Indeed, the political priority by now should be how to manage this shattering without giving rise to so strong frustrations that they will cause a war now or over the next generation or so.
"The "thaler" idea is simplistic and shows no understanding of the purpose and reason for the EZ project in the first place. To let Germany go their own way would be a disaster, not to say simply not doable. The "thaler" would undoubtedly lead to the end of NATO and a general re-armament of Europe. War."ReplyDelete
This post lends credence to RebelEconomist's "the euro is a political project, not an economic one" point. Although the eurozone leading to the dissolution of NATO is laughable. Also members of NATO include the U.S., Canada, the UK, and Turkey.
If Europe wants to have a common currency, they're in about year 5 of a mess and still haven't figured out how to solve it under the confines of a common currency. Telling the Greeks you're going to be poor for the next couple generations and telling the Spanish to emigrate is not a solution, so they better get started.
What ought to happen is that the banks and countries that are unable to meet their obligations should go bankrupt, and the losses be realised by those who took the risk. That would no doubt cost German banks and consequently the German taxpayer lots of money, but at least they will understand their responsibility. NGDPLT is a trick to transfer much of the financial crisis losses to the easier target of unsophisticated investors in simple nominal savings products like bank deposits. It might work once, but will saddle future debtors with paying an elevated risk premium for years.Delete
The real problem is not the "monetary union" -- it is excessive fiscal spending by the irresponsible PIIGS gov'ts, as voted for by the (gullible? misled? greedy?) voters. Usually strongly supported by a big-gov't biased media promoting "quick" and visible gov't solutions to problems that are better solved more slowly by peaceful, private methods.ReplyDelete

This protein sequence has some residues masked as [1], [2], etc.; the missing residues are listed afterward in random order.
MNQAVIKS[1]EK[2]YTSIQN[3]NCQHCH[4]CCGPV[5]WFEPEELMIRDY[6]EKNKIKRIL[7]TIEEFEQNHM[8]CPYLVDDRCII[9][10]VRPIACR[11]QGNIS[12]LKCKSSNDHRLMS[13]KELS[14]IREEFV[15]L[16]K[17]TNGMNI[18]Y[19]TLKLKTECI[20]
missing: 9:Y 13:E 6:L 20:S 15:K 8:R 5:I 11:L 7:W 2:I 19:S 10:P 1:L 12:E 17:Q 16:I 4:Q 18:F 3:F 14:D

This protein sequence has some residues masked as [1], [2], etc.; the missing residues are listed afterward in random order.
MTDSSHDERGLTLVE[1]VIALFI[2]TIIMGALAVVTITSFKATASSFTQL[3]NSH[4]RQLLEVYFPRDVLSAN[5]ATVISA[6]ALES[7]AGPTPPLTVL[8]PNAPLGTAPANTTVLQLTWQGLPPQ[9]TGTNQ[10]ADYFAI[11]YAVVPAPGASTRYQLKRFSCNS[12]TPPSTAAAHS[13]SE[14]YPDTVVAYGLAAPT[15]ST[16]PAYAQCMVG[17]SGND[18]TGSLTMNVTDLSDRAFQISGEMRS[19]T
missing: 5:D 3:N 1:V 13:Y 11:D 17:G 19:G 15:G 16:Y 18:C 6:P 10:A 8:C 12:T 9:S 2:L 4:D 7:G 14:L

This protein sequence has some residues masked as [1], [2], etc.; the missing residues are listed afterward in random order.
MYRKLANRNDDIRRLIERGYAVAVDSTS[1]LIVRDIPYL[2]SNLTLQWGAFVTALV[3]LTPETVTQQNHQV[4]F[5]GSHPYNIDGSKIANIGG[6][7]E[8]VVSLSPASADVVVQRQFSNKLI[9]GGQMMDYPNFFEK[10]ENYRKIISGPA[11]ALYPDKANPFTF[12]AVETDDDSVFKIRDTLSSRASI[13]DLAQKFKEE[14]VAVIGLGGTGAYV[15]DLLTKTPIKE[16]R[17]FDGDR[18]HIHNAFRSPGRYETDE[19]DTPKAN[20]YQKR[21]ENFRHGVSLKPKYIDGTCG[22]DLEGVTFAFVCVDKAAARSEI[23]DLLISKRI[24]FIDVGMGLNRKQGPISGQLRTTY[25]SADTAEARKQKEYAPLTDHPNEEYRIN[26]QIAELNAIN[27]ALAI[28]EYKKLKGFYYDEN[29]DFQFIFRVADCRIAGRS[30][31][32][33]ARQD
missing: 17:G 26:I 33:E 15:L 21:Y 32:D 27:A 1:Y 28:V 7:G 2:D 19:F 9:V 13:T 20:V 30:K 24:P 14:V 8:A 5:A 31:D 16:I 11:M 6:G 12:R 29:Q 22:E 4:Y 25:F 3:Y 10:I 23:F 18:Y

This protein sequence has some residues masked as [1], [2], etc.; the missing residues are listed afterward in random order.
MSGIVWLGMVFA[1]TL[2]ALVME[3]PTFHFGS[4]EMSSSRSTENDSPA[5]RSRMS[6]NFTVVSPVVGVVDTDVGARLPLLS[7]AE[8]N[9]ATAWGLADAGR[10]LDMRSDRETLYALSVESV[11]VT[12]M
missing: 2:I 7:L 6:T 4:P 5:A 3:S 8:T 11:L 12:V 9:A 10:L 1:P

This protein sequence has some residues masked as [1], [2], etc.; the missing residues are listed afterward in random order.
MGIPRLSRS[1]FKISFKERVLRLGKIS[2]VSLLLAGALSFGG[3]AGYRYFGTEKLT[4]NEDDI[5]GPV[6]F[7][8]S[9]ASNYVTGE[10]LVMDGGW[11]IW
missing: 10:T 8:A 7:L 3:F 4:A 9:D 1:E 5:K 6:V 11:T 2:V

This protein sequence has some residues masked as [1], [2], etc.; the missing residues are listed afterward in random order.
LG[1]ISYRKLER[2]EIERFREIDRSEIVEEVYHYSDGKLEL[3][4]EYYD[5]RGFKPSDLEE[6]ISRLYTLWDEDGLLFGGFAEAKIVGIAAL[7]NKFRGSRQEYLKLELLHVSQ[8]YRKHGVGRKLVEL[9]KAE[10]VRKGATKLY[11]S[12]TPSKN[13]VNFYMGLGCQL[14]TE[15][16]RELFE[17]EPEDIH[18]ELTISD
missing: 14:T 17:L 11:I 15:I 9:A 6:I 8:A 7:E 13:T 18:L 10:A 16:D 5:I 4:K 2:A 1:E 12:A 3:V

Unless irresponsible gov'ts stop excess irresponsible spending, there will be continuing crises until ... a) the PIIGS leave, or b) Germany leaves. (There is already a party in Germany calling to restore the Deutschmark, not some silly new "Thaler". Each crisis will see that party getting more votes.)
My own suggestion is (c), all gov'ts should begin borrowing from their own people, with 1-year 0% interest Bearer Bonds. The gov't should pay all domestic salaries, benefits, and contracts, with a portion of these bonds. The gov't should also accept these bonds as tax payments, at 100% value, immediately.
Cyprus, Greece, Spain, Italy -- even Germany, all can and should have such Bearer Bond programs to borrow from the current recipients of gov't spending. Those who benefit most directly should have their benefits cut first.
We, the citizens, refuse to allocate our own funds in any form to bailout the gambling debts incurred through the financial speculation of investment banks.ReplyDelete
Sign : https://www.change.org/fr/p%C3%A9titions/a-tous-les-d%C3%A9put%C3%A9s-chypriotes-chypre-doit-scinder-les-banques-en-deux-cat%C3%A9gories-bonne-mauvaise-banque
Why not they allow Cyprus to leave EU ? That would be the best solutionReplyDelete
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Mohamed El'Erian said it best in his book "When Markets Collide", stating that the Eurozone does not have the formulas it needs to solve the intricate capacity issues we see in countries like Greece. Creating such formulas require such fragile testing, and it has been years since the fear of contagion has painted market headlines. Cyprus is nothing more than a containable guinea pig for austerity plans and "tests" that would fare far too dangerous if tested elsewhere.ReplyDelete